There’s a tug in my chest. Because when Bram says Simon’s name, he pronounces every part of it. Like it’s worth being careful over. It’s really sweet and everything, how wow, I get so jealous sometimes. It’s obviously not just Simon and Bram. It’s couples in general. And it’s not about the kissing stuff. It’s just — imagine being Simon. Imagine going about your day knowing someone’s carrying you in their mind. That has to be the best part of being in love–the feeling of having a home in someone else’s brain.

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I think I hate the concept of needing space. What it really means is that the person’s mad at you, or hates you, or doesn’t give a shit about you. They just don’t want to admit it.

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I used to think boners literally pointed in the direction of the person you’re attracted to, like a compass. That would be helpful. Mortifying as fuck, but at least it would clarify things.

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Let your guts hand out. I don’t even get that. Why would anyone want to live like that? Why would anyone want to live like that? Like it isn’t bad enough I’m always one breath away from falling apart. I’m supposed to fall apart under a spotlight?
It’s too much. And I don’t want to embrace the suck. I want things to not suck. And I don’t think that’s too much to ask.

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“Do I want to love him enough that leaving him would wreck me? Yeah”

*speechless*

 

 

Posted in 2018, Fiction

The Golden Compass by Philip Pullman

I remember watching The Golden Compass movie when it first came out (before reading the book) and I thought it was soooooo boring!!! Now after reading the book, I understand why. The actors did a terrible portraying the fictional characters. The actors, themselves are usually good but in this movie, the only believable characters were the animals.

Therefore, it took a while for me to find the motivation to read it. If it wasn’t for a pen pal making a pack to read it together, I probably wouldn’t have opened it, regardless of how many people told me it was a wonderful read.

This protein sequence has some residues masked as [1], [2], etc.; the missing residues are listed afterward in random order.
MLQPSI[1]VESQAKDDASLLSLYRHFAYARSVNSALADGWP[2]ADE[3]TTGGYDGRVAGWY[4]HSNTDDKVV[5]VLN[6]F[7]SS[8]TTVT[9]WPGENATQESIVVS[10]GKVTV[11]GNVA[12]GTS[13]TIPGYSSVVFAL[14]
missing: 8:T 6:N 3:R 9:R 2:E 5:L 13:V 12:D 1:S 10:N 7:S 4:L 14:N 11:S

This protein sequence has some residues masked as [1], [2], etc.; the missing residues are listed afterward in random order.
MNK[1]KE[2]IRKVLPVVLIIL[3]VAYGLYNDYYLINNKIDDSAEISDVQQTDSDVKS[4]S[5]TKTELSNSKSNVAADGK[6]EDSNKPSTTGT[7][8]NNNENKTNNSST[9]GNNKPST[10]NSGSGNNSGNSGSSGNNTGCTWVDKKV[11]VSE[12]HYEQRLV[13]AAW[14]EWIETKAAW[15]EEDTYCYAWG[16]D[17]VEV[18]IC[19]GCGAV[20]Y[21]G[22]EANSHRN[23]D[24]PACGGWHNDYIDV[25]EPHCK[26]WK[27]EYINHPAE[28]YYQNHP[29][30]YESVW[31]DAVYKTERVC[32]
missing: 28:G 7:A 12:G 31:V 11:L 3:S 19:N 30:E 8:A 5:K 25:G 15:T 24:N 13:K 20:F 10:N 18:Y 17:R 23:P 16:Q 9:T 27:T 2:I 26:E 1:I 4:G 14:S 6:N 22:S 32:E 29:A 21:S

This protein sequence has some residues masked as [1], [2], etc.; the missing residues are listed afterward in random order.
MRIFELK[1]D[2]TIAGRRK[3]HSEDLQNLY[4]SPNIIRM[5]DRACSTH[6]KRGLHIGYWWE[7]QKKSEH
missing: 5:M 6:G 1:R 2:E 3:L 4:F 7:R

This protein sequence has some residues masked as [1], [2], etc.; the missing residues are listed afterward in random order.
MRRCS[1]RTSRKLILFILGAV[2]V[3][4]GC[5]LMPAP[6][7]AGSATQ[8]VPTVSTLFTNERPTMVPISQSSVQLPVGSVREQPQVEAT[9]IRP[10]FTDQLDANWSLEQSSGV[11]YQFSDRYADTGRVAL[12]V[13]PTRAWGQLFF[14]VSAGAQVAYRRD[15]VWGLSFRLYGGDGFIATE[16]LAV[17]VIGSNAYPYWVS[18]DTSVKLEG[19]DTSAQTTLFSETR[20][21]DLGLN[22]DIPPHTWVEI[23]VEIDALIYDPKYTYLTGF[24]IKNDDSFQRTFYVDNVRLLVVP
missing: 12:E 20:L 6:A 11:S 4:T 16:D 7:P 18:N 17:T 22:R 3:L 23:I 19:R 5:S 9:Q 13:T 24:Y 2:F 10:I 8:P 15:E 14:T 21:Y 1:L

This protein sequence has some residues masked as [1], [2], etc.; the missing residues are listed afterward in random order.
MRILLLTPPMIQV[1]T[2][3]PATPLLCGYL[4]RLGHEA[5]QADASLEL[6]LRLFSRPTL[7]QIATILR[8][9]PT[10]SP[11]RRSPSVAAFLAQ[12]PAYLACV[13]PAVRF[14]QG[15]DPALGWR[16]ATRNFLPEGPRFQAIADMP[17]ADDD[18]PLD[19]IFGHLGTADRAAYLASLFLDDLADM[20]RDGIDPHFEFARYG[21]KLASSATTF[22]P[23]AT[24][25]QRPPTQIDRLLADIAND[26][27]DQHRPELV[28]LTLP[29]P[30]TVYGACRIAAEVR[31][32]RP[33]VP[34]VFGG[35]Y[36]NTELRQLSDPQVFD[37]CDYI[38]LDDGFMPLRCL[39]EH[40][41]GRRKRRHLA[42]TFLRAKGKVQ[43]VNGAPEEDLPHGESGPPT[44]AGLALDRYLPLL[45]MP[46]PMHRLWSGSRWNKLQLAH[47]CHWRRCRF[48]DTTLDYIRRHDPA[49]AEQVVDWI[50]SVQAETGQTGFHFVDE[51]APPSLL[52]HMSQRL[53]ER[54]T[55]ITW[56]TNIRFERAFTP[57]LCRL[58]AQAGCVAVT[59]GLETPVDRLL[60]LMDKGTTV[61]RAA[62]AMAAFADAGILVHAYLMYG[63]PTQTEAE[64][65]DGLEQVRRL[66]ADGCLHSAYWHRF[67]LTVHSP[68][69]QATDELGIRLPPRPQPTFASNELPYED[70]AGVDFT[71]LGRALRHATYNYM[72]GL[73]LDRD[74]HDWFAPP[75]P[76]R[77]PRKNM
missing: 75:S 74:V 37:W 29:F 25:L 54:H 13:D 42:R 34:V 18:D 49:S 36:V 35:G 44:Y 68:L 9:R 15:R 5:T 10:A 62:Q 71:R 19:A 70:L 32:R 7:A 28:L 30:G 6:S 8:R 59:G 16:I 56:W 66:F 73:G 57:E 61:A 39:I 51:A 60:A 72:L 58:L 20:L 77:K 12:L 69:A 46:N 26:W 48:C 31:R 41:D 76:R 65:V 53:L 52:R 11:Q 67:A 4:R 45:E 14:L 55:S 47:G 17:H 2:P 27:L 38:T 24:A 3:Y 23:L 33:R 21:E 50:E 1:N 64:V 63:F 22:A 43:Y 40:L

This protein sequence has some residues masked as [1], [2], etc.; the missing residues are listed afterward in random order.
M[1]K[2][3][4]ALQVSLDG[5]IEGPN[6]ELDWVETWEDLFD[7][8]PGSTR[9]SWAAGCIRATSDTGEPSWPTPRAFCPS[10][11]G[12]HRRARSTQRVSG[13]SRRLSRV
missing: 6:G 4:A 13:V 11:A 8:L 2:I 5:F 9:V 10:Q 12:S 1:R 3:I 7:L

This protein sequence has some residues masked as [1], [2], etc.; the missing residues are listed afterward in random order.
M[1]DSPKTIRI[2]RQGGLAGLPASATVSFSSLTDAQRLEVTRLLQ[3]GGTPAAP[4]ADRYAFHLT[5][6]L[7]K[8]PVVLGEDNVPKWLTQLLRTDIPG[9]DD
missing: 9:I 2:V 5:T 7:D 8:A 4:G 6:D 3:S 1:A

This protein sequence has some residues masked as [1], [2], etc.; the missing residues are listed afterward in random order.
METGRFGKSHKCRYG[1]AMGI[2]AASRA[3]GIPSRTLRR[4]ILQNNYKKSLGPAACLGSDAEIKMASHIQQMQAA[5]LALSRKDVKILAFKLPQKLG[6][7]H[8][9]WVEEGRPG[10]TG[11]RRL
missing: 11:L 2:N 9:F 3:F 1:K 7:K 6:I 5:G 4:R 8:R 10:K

Now that I have read it, I agree with it. It’s fantastically detailed and filled with imagination. This was the first part of a 3 part series of His Dark Materials.

The details, in the beginning, made the story feel slow at first, but after our protagonist’s adventure began, it was hard to put down. I would definitely recommend it if you are a fan of the fantasy genre.

There was a moment in the book where the author really described a fearful event. To us, it would be a normal event but in the book, the occurrence is so unbelievable that I remember my eyes going wide. That is how you can tell a book is good. When you start feeling what the characters are feeling.

Here are some of my favorite quotes (spoilers below):

“Nothing will hold my hand, Margaret, save only judgement. If I stay my hand in the North, it will only be to strike the harder in the South. To strike a day too soon is as bad as striking a hundred miles off. To be sure, there’s a warm passion behind what you say. But if you give in to that passion,friends, you’re doing what I always warned you agin: you’re a placing the satisfaction of your own feelings. Our feelings don’t matter. If we rescue the kids but we can’t punish the Gobblers, we’ve done the main task. But if we aim to punish the Gobblers first and by doing so lose the chance of rescuing kids, we’ve failed.”

That’s why John Faa makes a great trusting leader. He commenced by saying when the times comes, he will because his heart is not soft, but it will be under judgment and not passion.

Being a practiced liar doesn’t mean you have a powerful imagination. Many good liars have no imagination at all; it’s that which gives their lies such wide-eyed conviction.

Hahaha, it’s an honest quote.

“Well, that seems kinda precipitate. Seems to me a man should have a choice whether to take up arms or not.”
“We have no more choice in that than in whether or not to be born.”

I feel like that’s life. You don’t get a choice on which war you get thrown in, you just get thrown and you have to do the best you can.

“There wasn’t really and Adam and Eve? The Cassington Scholar told me it was just a kind of fairy tale.”
“The Cassington Scholarship is traditionally given to a freethinker; it’s his function to challenge the faith of the Scholars. Naturally he’d say that. But think of Adam and Eve like an imaginary number, like the square root of minus one; you can never see any concrete proof that it exists, but if you include it in your equations, you can calculate all manner of things that couldn’t be imagined without it.”

Here they are talking about Dust. That when Adam and Eve ate the apple, their Daemons turned into one form instead of changing about like a child’s do. The twist here is that Dust started forming because the Lord said “for dust thou art, and unto dust shalt thou return” as in, you will be filled with Dust (another cool argument is that someone argues that returning to the ground is God’s way of admitting his own nature to be partly sinful). Dust in the book is an elementary particle that surrounds kids after puberty. It is themed as original sin. One sentence that really struck was when he mentioned: “There was a physical proof that something happened when innocence changed into experience.”